I really don't agree that most things that are bought are intangible. We wouldn't need trucks, trains, boats, and airplanes to deliver food, oil, furniture, books, clothing, plates, appliances, etc if they were intangible. Hey, maybe we'll just become robots so we won't need any of those things? The eBook still hasn't killed paper books, so their point is really not sold to me.

I do see potential in lending libraries for tools and such, but I don't think everything will work that way. Photographers aren't going to be sharing their camera equipment with others. 

Digital art is cool, but doesn't have the warmth that paint on canvas has. AI can't write like a human because it doesn't feel heart broken, scared to die, etc. It doesn't have a soul. It's not driven to create because it feels as if its heart will burst if it doesn't put words to a page.

While Uber is great, it's still cheaper for me to own a car than it is to use them for everywhere I need to travel in a week, so I don't see people ceasing the purchase of cars. That would take a huge disruption in the travel industry. We still have more people using cars running on fossil fuels than electric. Hell, our homes that do run on electric have such high bills it makes it hard for people to afford food. 

Currently, our economy is built on money. People care more about this than the environment. The great barrier reef is dead because of this. We probably could've stopped it, but that would've meant not making money and spending it on the environment instead. They suggest people won't own anything, even rights to their own creations. Yes, I'm sure I will be fine with spending thousands to put a book out only to have no say in whether people can copy it... That sounds wonderful. It also sounds like a way for me to starve to death.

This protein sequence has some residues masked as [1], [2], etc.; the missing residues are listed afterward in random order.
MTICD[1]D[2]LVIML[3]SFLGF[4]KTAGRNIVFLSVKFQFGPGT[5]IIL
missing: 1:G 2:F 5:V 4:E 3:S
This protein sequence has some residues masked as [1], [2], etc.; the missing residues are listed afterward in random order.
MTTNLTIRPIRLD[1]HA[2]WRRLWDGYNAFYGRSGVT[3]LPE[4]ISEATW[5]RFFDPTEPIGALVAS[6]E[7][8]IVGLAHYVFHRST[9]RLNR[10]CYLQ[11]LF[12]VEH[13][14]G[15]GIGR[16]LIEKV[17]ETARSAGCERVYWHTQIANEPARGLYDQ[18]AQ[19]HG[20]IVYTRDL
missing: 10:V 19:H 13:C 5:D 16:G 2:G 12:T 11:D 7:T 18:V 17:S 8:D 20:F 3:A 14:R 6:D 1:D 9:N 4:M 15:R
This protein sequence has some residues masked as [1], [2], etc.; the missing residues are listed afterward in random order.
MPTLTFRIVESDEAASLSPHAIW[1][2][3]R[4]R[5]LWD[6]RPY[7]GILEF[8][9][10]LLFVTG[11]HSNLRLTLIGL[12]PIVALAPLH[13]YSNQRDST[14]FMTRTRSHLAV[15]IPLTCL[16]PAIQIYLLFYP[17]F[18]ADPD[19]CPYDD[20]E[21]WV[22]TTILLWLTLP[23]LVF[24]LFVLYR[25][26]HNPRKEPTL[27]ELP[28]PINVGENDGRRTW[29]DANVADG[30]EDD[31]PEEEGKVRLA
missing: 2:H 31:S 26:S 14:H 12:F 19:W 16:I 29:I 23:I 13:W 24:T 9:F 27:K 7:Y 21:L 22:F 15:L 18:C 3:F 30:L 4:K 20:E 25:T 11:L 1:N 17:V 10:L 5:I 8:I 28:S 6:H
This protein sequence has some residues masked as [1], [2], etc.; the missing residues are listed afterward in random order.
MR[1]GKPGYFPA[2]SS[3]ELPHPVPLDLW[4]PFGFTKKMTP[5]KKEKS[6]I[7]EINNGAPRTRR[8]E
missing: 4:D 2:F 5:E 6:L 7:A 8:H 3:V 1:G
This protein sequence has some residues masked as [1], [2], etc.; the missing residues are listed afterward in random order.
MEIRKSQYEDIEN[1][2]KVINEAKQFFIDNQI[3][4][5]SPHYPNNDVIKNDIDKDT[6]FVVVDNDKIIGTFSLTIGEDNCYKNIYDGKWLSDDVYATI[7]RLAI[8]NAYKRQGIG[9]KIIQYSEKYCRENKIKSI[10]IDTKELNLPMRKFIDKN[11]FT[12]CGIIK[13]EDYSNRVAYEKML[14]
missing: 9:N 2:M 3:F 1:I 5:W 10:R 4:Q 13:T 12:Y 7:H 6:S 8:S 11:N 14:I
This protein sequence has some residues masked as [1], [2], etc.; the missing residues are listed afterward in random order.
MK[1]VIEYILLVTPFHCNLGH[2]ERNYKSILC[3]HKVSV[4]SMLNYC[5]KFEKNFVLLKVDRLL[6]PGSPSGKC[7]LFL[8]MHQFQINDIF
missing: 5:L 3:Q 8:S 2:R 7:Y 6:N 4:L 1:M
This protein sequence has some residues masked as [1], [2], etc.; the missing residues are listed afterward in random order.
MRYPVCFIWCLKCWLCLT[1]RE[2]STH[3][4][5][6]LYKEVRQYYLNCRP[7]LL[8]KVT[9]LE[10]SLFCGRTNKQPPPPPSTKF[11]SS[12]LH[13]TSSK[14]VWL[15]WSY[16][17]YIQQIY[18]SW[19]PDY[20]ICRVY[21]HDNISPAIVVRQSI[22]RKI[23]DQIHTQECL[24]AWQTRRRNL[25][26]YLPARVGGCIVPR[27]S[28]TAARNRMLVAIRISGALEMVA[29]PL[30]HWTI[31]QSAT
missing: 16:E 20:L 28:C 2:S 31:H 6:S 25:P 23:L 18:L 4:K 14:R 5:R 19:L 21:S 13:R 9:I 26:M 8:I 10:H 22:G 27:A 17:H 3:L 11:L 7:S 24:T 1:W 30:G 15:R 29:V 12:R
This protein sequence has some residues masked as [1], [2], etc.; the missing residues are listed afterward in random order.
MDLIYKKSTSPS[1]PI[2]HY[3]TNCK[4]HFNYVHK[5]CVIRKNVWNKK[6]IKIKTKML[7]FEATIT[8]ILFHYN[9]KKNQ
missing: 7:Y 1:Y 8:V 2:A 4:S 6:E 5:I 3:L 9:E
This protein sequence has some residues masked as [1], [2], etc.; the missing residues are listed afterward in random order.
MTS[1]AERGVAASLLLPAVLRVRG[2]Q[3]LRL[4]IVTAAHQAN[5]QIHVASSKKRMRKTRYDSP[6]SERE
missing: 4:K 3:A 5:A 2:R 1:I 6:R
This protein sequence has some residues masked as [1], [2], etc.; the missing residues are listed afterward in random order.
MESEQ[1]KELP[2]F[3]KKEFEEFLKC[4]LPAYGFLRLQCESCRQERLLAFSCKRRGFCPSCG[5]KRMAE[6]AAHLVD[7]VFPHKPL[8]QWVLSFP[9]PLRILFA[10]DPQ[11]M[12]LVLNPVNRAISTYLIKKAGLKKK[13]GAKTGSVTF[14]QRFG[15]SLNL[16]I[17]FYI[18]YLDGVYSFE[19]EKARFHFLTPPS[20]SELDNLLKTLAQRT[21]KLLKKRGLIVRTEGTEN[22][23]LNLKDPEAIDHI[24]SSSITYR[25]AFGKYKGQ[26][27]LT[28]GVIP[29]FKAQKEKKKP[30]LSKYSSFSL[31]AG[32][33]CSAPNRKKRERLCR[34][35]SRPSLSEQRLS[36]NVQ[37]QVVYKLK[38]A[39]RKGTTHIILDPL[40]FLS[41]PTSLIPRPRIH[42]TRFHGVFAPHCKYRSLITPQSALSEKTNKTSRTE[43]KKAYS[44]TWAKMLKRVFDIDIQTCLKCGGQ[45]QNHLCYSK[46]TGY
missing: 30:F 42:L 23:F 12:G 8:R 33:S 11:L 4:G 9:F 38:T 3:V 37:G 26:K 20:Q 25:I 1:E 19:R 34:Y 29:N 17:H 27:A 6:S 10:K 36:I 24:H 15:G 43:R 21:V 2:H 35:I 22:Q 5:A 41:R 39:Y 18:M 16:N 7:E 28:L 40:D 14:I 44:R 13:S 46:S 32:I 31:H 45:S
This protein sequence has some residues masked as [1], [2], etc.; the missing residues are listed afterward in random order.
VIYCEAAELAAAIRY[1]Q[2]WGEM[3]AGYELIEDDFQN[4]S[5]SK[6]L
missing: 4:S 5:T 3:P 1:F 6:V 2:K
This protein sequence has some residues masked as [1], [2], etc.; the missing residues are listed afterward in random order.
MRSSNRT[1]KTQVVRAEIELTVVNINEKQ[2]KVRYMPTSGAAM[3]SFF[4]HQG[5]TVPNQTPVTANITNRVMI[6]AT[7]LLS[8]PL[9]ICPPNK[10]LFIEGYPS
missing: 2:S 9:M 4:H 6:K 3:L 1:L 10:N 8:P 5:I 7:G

They talk about virtual reality substituting for real human connection. That might happen if it seems real enough that our bodies can't tell the difference, but oxytocin is something only produced through touch. I'm not sure VR can overcome that. 

They mention that screens have dynamic content and so are open to question while books are static and thus not. All the best books are open to question because the words on the page can be interpreted in multiple ways. Or they say timeless truths about the human condition.

They bring up privacy as something that won't exist. It already doesn't. If you are doing something high profile enough, the NSA can get through all the red tape and find you. Many places have CCTV that can be tapped into if you're important enough. Check out the documentary, "We Live in Public". And online tracking? Google already knows what you're interested in. It's already happened. There's already breaches of personal data from social insurance numbers to health insurance. The world would need health care equality for this to end. 

What do I see in the future? Human organs printed from stem cells that don't get rejected, for one. A cure for cancer. 

What do I wish for? An end to religious and other wars. Humanity uniting to bring everything to an equal footing and then the potential for the human race is limitless.

Ciao,

R~